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During WWII, Bob Dole was seriously injured as a result of Nazi fire on the Gothic line in Italy. After two years in V.A. hospitals, he still could not use his right arm.
In 1947, Dole went to Chicago for a consultation with Dr. Hampar Kelikian (1899-1983), an orthopedic surgeon. Kelikian, a native of Hadjin (Cilicia), came to America in 1919. In 1920, he secured a scholarship at the University of Chicago and went on to finish Rush Medical College. Kelikian refused to accept any fees from the young veteran (Kelikian's brother Siragan was killed in Italy in 1943) and he performed seven surgeries over the next five years. And he did more than operate on his patient; he gave him a fresh perspective: "We start by not thinking so much anymore about what you have lost," he said. "You must think about what you have left . . . and what you can do with it."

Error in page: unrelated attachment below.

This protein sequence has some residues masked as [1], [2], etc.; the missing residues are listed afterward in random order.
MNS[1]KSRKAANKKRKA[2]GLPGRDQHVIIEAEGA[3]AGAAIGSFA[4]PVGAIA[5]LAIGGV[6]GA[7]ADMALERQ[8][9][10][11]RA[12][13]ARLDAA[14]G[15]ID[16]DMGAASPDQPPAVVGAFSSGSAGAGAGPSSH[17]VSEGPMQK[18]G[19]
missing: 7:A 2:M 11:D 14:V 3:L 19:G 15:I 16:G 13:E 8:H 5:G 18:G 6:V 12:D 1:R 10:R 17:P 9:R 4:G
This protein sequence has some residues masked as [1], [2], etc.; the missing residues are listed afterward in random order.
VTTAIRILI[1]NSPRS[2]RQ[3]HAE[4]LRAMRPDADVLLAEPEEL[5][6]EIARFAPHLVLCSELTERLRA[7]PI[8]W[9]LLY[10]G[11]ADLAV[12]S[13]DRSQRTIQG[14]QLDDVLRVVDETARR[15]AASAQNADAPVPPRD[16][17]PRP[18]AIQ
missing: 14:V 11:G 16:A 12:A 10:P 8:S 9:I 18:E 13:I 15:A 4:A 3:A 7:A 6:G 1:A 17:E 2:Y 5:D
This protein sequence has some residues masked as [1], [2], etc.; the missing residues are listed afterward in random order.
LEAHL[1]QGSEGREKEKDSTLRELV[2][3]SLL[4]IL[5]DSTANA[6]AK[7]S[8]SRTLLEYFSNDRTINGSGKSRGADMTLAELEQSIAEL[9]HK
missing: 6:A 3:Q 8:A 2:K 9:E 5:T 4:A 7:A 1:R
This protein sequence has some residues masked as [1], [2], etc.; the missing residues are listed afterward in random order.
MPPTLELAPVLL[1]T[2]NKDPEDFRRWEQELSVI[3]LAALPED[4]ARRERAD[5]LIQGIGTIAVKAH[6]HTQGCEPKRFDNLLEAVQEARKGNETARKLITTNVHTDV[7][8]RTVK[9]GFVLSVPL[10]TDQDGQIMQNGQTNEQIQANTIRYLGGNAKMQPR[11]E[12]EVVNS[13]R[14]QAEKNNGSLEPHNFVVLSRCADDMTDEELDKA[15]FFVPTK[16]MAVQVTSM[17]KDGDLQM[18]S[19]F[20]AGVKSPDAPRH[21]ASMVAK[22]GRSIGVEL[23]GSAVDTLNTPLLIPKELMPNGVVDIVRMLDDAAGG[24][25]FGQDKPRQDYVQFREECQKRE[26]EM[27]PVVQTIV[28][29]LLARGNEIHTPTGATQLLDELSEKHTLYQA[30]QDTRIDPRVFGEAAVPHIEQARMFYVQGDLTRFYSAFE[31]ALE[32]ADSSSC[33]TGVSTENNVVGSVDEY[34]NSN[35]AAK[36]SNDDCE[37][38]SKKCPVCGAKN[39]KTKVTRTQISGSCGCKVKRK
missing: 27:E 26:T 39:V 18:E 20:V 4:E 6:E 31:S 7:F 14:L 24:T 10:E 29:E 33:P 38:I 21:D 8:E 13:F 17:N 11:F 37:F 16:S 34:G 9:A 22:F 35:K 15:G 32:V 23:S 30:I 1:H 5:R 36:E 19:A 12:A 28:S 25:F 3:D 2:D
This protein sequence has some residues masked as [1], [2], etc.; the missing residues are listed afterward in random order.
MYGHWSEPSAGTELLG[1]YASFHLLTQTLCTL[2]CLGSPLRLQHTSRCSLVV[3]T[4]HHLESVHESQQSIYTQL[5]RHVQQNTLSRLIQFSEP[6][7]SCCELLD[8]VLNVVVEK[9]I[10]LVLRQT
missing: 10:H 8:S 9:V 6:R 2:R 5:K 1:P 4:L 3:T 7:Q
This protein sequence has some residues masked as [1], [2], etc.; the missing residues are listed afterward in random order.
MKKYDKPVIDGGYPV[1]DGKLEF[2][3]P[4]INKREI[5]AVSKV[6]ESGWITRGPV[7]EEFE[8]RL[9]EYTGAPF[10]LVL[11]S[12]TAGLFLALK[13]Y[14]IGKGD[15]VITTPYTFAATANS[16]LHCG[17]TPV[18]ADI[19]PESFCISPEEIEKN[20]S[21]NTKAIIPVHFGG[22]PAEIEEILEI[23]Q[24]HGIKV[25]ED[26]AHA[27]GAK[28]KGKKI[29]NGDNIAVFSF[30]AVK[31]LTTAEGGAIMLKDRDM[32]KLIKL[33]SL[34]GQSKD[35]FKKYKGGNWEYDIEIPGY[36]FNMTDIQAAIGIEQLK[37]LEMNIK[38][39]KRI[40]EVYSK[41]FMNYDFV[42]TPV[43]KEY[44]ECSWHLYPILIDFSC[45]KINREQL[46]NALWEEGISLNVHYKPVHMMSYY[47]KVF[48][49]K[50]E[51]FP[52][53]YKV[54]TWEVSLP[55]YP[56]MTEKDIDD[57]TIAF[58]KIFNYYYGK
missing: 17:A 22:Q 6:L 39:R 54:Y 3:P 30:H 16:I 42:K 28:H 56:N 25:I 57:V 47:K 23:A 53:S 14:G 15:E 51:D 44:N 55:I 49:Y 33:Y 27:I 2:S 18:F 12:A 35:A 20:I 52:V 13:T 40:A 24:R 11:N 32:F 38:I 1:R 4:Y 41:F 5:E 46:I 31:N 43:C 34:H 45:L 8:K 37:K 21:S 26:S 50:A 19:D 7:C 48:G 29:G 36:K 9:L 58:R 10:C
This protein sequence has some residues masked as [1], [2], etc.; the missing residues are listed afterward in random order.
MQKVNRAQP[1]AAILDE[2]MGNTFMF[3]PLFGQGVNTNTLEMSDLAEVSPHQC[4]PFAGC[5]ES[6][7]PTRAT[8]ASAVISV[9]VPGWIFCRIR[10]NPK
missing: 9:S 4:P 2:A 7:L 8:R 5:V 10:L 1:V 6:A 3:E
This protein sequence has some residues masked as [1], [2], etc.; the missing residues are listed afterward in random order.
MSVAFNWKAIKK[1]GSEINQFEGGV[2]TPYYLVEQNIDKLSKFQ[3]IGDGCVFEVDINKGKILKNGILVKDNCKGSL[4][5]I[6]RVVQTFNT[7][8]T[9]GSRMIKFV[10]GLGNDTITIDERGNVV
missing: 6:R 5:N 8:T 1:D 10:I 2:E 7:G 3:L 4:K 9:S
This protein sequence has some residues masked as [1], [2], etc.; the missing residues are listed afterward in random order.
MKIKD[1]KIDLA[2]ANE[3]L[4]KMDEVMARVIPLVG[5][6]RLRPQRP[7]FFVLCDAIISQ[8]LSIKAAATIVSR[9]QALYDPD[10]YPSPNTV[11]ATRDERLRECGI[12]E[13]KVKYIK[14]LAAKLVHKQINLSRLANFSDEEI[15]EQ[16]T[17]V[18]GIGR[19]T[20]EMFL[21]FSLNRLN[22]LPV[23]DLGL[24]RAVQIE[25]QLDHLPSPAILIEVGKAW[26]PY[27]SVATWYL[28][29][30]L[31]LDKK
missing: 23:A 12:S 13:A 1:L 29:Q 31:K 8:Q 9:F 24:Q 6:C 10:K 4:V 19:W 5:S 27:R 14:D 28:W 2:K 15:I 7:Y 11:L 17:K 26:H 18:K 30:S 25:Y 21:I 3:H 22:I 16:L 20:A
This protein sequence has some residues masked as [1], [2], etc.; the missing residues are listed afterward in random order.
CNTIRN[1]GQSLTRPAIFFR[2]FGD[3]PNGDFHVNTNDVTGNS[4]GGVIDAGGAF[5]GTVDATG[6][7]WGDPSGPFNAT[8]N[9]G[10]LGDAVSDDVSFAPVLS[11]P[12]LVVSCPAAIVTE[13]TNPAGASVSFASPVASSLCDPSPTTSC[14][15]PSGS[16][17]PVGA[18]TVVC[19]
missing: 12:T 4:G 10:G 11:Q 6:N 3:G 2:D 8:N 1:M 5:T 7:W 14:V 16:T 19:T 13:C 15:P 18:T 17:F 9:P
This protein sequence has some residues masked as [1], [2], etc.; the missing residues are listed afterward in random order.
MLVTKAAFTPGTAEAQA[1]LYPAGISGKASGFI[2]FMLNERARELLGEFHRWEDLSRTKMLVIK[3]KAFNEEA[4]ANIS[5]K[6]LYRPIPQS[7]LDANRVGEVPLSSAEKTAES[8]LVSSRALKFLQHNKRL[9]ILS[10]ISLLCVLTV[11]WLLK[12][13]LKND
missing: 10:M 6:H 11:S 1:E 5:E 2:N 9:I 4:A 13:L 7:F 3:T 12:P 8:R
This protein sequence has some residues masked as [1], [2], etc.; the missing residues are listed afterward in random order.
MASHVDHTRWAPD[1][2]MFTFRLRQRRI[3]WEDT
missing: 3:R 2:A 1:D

Kelikian wrote three monographs, all classics, on hand, ankle, and foot surgery, as well as a book on Armenian poetry.